Tuesday, March 31, 2009

9th July 2008

As mentioned in the last post, Aaditya had mild fever running for almost 1 week, so finally I decided to head to Dr. Daftary.
At the clinic, Dr. Atul checked Aadi, then he called over Dr. Daftary to check Aadi, This had never happened before, Dr. Atul had never asked Dr. Daftary to check Aadi ever!!
At that moment I knew something was wrong, but thought that it would be related to the fever.

Then Dr. Atul told me that there were something wrong about his systolic heartbeat, and that we should get it checked by a 2-D Echo Cardiogram.
I had never heard of a 2-D Echo before this, I was very confused.

They gave me numbers to Dr. Bharat Dalvi's clinic in Matunga, telling me that he is the best when it comes to childhood heart ailments.

When I heard that....my head was in a tizzy, I tried my very best to concentrate on what the doctors were saying.

Dr. Daftary said there was no need to be alarmed, we just want to rule out the possibility of a heart ailment hence the 2-D Echo.

I kept that in mind and headed home.

I called Dr. Bharat Dalvi's clinic upon reaching home, and got an appointment only for the 15th of July, and I was not willing to wait till then; because in my mind I thought that we have to just get it checked once and get over with it, so the sooner we check the better.

So the next morning, I went to our family doctor, Dr. Rao in Andheri and he suggested another Cardiologist in Andheri, Dr. Ratnaparkhi. He told me that this cardiologist is well known, and was a good friend oh his. Dr. Rao even called him in my presence and fixed up an appointment for the same evening.

While at Dr. Rao's he checked Aaditya and told me that according to his diagnosis there was no problem, but all rests in God's hands (I remember he pointed to a picture of Lord Ganesha behind him).

By this time, I was tensed and it showed. My mom tried very hard to divert my attention, but the worry just kept eating bits of my heart.

I also remember that while washing some glasses, I actually broke one. Now I am not an overtly superstitious person, but I don't know there was something about that day and when that glass broke I knew I would face some bad news.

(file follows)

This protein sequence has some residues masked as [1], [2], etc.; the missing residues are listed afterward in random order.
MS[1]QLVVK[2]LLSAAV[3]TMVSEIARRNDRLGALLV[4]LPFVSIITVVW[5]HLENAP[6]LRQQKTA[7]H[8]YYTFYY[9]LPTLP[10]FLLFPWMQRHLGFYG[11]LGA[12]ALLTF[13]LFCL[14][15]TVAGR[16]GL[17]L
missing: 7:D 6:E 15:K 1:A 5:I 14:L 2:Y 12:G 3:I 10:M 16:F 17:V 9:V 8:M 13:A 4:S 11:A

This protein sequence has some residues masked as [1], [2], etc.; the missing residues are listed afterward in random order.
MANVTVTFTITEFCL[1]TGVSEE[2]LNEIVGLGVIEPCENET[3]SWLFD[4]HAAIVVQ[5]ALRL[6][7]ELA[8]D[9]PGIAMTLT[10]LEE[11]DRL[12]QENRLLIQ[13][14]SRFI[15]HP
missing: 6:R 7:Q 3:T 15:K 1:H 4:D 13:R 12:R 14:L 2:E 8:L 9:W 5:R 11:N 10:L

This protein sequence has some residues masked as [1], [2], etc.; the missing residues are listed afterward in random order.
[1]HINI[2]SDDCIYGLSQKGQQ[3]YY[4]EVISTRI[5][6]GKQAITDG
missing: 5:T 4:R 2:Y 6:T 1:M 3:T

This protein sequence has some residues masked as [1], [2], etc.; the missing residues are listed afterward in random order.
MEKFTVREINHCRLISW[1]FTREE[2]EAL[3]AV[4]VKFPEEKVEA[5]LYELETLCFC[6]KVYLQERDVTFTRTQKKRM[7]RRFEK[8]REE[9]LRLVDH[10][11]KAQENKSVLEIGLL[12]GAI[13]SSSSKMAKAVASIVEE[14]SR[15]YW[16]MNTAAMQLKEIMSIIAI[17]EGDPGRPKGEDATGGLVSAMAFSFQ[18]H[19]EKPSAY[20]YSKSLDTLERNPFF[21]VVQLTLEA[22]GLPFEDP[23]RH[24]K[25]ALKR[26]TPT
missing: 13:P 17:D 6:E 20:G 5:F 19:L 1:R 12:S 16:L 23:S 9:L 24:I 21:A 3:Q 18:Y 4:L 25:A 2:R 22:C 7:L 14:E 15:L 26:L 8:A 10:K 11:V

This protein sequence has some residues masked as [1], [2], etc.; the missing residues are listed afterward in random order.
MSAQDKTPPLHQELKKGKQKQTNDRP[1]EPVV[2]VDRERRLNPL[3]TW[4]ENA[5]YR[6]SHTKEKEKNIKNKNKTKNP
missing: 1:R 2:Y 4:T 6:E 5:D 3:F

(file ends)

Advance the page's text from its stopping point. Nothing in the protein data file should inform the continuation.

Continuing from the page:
In all this time, I had not told my brother about this. I think he was going through a very busy patch at work and hence me and mom decided to keep him out of this, since we had to just get the 2-D echo done to rule out any problem.

This was another mistake I made, because for me my brother is my pillar of strength, my rock solid support. Without him by my side I was just not stable.

Tuesday, March 24, 2009

The Journey to India

After the second episode of Febrile Seizure, we were very careful with Aadi's fever or any health related issue. Luckily there were none until I decided to go to India to visit family.

In May 2008 I went home for a 2 month vacation. On 30th May Aaditya and I left for Mumbai, we were really happy to go home as it was our trip after almost 1.5 years.

As I was packing, Amol was telling me how I should be careful with the water that Aadi drinks, the rains - he must not get wet, he is not used to it. He must not play in the mud, he could get sick.....and the list went on. I knew Amol was worried for Aadu and since he himself was not going to be there during this trip to India, he was making sure he voiced his concerns....but the truth I think is that he was trying to mask his sadness of having to part with his little soldier for that long a period.

Anyways, we landed in Mumbai, the family was there to receive me, and actually I had not told my mum that I was coming; so the trip was actually a surprise for her, and also a sort of birthday gift for her 1st June birthday!!

During the next month, Aadu was healthy, and did not even as much catch a cold. I was feeling very relieved that he did not have any health complaints with the change in weather etc.
We did go out to the park in Juhu (opposite Sahakari Bhandar..now Reliance Fresh) and he would run around the jogging/walking track. He would actually take one and a half round jogging, and that was great according to me coz I never saw a child his age run that much. He would then play on the swings, play in the sand, run after butterflies. He would get exhausted after that; and here I used to think that after all that play it is natural for a child his age to fall asleep.

I really had little or no way of comparing Aadu's stamina to other children. During this trip however, my aunt and her little son also came down; he was just around 2 years of age. So I had just him to compare with.

He (my aunts son Atharva) is always jumping around, and never sat still for more than 5 minutes. But he would hate to run or walk in the park, and would insist that my aunt carry him.
Compared to him, Aaditya would play at home; but could sit and watch cartoons or even a movie continuously without getting bored. At the same time, once he is out of the house and in the open there is no stopping him and his running around.

So here also I really saw no "red flags".

Early July, Aadu had a mild fever, and I gave him Panadol Syrup, to counter it. This worked well. But the fever continued for about a week and then I decided to take him to Mrs. Daftary (his Pediatrician since birth)